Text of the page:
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Roundtable: Covering The 2007 Fires, SDPD’s Salary Deal

2007 Wildfires, SDPD Salary Deal


Laura Wingard, managing editor, iNewsource

Alison St John, North County Bureau Chief, KPBS News

Leng Caloh, technology & innovation manager, KPBS

Andrew Bowen, metro reporter, KPBS News



The Story

Just before 9:30 a.m. on Sunday, October 21, 2007, San Diego County began to burn.

The conditions in 2007 — violent, dry winds and intense heat — that sparked the Witch Creek, Harris, Rice Canyon and Poomacha fires were the same as those that stoked the current and far more destructive fires burning in Northern California.

Ten years ago the six large and two smaller fires eventually consumed one-third of San Diego County's land mass. There were 10 deaths; more than 100 injuries, including 89 firefighters; and 1,600 homes lost.

And they occurred just four years after the large and destructive Cedar Fire.

The Discussion

—What was it like to cover the fires? How did journalists and local media manage to do their jobs under such difficult conditions?

—What about evacuation-- then and now? How do people get out? Where do they go?

—How has current technology changed the way we approach fire season?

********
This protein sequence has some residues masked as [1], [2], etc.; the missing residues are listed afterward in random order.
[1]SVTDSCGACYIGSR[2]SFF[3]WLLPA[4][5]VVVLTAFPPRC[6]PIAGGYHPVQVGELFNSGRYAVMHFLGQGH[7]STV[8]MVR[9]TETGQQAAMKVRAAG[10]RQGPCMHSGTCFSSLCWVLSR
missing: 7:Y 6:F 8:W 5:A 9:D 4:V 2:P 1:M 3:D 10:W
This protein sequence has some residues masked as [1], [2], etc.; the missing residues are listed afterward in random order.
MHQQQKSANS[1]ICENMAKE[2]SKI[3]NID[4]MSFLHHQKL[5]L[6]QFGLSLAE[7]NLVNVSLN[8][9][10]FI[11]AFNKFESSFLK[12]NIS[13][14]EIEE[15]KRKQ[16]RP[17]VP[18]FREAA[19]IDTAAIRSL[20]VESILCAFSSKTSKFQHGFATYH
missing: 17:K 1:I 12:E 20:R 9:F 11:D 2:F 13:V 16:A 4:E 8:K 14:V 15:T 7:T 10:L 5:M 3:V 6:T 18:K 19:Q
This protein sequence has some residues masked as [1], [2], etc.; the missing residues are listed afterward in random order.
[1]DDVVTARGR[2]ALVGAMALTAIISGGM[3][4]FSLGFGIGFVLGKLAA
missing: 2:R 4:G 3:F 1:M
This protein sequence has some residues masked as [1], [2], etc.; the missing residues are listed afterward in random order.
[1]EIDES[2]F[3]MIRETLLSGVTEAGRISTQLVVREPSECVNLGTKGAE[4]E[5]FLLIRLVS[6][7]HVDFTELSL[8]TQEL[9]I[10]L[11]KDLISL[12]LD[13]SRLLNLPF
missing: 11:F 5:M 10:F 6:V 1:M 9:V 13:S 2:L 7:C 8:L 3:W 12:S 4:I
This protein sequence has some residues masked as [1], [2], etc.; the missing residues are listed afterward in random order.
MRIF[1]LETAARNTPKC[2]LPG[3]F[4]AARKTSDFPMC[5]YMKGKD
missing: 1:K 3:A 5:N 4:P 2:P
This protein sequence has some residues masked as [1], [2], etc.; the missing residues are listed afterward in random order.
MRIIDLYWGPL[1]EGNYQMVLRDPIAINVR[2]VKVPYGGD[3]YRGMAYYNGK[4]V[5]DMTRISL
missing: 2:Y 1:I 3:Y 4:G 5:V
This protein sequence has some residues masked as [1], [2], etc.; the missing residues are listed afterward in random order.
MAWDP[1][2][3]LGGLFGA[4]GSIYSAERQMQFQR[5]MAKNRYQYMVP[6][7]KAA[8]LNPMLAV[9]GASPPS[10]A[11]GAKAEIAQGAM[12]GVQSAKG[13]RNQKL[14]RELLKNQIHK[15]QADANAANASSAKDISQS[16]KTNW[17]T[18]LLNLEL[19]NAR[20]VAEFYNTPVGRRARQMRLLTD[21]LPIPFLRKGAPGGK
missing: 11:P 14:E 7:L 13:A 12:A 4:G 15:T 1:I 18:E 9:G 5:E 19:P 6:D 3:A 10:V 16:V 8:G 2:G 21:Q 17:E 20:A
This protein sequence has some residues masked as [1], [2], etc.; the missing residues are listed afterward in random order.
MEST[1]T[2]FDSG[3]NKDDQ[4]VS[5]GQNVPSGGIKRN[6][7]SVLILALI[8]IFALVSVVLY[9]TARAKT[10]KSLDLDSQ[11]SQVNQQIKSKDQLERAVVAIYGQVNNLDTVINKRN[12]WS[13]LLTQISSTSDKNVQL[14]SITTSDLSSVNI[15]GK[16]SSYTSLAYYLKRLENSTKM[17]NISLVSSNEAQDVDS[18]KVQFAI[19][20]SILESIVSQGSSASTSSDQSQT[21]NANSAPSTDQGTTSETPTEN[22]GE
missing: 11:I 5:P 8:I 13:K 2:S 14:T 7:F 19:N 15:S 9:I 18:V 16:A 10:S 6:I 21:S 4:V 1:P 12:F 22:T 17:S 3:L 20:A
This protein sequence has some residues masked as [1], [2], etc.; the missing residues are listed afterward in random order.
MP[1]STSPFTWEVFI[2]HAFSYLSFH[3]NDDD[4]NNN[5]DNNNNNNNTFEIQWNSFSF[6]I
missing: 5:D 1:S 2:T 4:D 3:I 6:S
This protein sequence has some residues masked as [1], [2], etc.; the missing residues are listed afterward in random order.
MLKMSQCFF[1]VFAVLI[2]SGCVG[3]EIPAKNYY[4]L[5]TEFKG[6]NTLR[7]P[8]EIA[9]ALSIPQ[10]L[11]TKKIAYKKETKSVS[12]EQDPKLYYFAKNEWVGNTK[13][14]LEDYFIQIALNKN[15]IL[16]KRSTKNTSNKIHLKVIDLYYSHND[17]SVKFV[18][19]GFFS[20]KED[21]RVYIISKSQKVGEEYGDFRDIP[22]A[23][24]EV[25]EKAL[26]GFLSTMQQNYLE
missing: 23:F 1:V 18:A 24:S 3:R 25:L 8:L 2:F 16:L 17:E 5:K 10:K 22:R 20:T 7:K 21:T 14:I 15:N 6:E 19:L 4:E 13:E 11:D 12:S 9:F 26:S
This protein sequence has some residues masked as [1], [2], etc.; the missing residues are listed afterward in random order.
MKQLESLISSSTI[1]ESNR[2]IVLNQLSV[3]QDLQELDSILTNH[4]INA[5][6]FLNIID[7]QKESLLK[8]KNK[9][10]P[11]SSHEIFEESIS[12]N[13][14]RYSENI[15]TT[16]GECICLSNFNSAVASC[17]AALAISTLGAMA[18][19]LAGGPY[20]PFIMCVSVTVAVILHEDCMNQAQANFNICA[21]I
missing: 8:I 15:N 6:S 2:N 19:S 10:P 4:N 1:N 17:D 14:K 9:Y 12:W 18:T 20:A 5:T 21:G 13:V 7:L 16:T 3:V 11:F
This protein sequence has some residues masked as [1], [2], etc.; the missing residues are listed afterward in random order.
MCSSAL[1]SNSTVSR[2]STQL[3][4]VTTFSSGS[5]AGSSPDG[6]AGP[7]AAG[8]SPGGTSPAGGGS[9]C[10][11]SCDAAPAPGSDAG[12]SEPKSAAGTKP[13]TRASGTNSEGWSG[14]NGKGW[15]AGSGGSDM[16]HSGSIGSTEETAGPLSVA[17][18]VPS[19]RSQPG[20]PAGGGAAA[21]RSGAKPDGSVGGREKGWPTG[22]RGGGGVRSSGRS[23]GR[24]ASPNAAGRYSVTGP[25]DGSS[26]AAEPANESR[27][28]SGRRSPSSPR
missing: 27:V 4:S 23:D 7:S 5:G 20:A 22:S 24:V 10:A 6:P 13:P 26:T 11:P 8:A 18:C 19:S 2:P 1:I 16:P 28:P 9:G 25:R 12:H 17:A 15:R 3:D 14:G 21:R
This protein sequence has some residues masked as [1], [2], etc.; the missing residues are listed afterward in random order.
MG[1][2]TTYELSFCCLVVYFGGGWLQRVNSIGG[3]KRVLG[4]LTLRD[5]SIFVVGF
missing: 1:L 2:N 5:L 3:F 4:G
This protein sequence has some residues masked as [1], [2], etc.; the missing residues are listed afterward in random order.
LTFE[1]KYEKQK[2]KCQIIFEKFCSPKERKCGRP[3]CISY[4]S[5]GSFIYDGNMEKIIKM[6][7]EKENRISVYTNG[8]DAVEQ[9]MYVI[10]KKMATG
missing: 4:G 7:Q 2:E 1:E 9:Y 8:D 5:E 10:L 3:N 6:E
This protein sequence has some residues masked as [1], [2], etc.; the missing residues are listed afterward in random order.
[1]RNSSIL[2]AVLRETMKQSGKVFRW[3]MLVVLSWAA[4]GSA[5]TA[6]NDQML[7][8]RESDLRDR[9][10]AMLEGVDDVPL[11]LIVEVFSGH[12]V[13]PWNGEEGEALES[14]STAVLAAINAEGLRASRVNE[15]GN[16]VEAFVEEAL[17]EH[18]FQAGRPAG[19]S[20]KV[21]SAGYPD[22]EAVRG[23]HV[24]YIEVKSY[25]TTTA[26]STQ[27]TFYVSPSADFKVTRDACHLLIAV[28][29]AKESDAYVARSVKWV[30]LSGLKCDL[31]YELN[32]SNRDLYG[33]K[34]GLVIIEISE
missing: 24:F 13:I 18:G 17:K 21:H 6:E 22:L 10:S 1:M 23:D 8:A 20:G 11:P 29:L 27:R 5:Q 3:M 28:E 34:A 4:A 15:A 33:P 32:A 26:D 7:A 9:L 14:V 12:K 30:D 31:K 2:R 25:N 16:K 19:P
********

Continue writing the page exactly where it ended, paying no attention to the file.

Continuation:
What lessons have we learned from 2007?

Related: 10 Years Ago: Firestorms Ravaged San Diego County

Related: 2007 Wildfires: Losing Their Homes Changed Their Lives

Related: In 2007, Qualcomm Stadium Became A Refuge For 15,000 Wildfire Evacuees

Related: San Diego Firefighters Amass New Technology To Prep For Wildfires

Related: 2008 San Diego County Grand Jury Report: The Fire Next Time -- Will We Be Ready?


The Story

It's not quite a deal yet, but it looks like it will be.

On Wednesday, San Diego Mayor Kevin Faulconer announced a deal between the city and the San Diego Police Officers Association to increase officers’ pay.

The increase is substantial: 25 to 30 percent over the next three years, depending on experience.

The city hopes the plan, estimated to cost about $66 million, will slow down the flood of departing officers, amounting to 12 or 13 each month. SDPD currently has 1,801 officers, but is budgeted at 2,040.

The deal must be ratified by the SDPOA membership and approved by the City Council. The salary increases will also increase the city’s pension obligation by an estimated $9.5 million in 2021.

It is still unclear where the money will come from.

The Discussion

—Where does SDPD pay rank statewide under the new deal?

—Are these increases enough to strengthen the force? What about recruitment?

—How likely is the deal to be ratified?

Related: San Diego Police Union, City Reach Deal On Pay Raises

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